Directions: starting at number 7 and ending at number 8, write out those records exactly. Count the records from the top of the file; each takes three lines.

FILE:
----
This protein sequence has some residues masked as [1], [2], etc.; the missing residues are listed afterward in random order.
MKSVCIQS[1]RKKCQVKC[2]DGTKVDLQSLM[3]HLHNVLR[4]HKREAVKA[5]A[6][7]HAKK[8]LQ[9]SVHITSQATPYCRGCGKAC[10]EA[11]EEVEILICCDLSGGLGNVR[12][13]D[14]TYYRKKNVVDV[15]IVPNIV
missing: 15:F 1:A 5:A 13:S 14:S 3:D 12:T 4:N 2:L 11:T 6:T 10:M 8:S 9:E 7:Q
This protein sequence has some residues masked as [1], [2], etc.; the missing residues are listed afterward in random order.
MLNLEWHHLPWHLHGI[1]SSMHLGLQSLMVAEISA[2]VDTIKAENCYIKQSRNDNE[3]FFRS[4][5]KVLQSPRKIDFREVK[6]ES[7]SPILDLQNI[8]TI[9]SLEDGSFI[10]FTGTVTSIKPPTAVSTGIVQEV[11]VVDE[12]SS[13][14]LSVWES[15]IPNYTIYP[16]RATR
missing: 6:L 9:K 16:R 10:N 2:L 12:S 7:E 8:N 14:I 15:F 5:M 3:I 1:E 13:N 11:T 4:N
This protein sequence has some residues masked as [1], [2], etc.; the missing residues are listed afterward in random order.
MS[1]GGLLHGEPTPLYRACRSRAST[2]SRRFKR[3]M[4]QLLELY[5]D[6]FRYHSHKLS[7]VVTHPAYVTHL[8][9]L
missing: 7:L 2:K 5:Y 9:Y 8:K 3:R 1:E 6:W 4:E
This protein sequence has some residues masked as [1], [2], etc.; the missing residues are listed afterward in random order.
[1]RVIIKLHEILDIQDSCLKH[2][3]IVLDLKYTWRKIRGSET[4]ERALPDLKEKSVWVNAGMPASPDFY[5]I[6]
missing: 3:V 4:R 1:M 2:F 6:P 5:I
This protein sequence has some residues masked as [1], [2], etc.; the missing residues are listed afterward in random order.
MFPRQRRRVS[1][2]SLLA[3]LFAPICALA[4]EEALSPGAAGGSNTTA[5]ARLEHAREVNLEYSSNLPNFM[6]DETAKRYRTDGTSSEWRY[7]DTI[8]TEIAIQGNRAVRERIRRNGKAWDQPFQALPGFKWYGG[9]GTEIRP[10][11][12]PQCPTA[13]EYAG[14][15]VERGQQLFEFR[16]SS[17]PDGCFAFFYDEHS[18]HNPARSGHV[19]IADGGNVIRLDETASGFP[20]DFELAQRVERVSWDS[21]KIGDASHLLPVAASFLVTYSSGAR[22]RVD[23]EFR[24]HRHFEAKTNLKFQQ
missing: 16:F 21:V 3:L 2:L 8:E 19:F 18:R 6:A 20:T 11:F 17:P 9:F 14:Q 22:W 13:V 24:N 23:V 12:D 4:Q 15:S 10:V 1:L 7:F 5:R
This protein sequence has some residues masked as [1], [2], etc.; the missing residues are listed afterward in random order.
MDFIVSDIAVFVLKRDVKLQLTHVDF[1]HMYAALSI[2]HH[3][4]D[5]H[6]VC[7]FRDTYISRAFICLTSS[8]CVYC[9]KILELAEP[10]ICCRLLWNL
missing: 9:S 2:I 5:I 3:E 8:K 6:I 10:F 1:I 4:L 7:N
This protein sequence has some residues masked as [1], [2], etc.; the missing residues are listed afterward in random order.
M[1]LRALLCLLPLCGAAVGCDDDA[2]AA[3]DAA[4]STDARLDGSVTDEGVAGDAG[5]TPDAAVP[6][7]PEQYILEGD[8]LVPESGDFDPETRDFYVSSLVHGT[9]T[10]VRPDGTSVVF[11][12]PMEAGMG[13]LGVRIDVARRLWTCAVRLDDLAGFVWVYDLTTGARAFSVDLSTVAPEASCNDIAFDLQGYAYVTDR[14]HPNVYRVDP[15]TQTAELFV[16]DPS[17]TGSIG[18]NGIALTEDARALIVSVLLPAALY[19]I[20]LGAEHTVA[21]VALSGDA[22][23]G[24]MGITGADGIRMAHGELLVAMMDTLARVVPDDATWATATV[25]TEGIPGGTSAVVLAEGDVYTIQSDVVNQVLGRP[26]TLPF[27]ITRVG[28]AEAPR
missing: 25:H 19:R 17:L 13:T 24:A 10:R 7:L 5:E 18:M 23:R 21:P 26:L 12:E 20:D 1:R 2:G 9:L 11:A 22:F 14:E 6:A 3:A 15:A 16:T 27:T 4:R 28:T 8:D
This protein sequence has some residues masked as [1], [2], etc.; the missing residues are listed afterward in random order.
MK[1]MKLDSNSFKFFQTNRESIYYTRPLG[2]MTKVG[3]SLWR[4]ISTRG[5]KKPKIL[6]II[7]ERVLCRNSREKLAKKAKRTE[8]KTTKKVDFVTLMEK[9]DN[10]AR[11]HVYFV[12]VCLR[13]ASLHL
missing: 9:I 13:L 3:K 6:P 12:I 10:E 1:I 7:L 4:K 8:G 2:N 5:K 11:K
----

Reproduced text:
This protein sequence has some residues masked as [1], [2], etc.; the missing residues are listed afterward in random order.
M[1]LRALLCLLPLCGAAVGCDDDA[2]AA[3]DAA[4]STDARLDGSVTDEGVAGDAG[5]TPDAAVP[6][7]PEQYILEGD[8]LVPESGDFDPETRDFYVSSLVHGT[9]T[10]VRPDGTSVVF[11][12]PMEAGMG[13]LGVRIDVARRLWTCAVRLDDLAGFVWVYDLTTGARAFSVDLSTVAPEASCNDIAFDLQGYAYVTDR[14]HPNVYRVDP[15]TQTAELFV[16]DPS[17]TGSIG[18]NGIALTEDARALIVSVLLPAALY[19]I[20]LGAEHTVA[21]VALSGDA[22][23]G[24]MGITGADGIRMAHGELLVAMMDTLARVVPDDATWATATV[25]TEGIPGGTSAVVLAEGDVYTIQSDVVNQVLGRP[26]TLPF[27]ITRVG[28]AEAPR
missing: 25:H 19:R 17:L 13:T 24:A 10:R 7:L 5:E 18:M 23:R 21:P 26:L 12:E 20:D 1:R 2:G 9:L 11:A 22:F 14:E 6:A 3:A 15:A 16:T 27:T 4:R 28:T 8:D
This protein sequence has some residues masked as [1], [2], etc.; the missing residues are listed afterward in random order.
MK[1]MKLDSNSFKFFQTNRESIYYTRPLG[2]MTKVG[3]SLWR[4]ISTRG[5]KKPKIL[6]II[7]ERVLCRNSREKLAKKAKRTE[8]KTTKKVDFVTLMEK[9]DN[10]AR[11]HVYFV[12]VCLR[13]ASLHL
missing: 9:I 13:L 3:K 6:P 12:I 10:E 1:I 7:L 4:K 8:G 2:N 5:K 11:K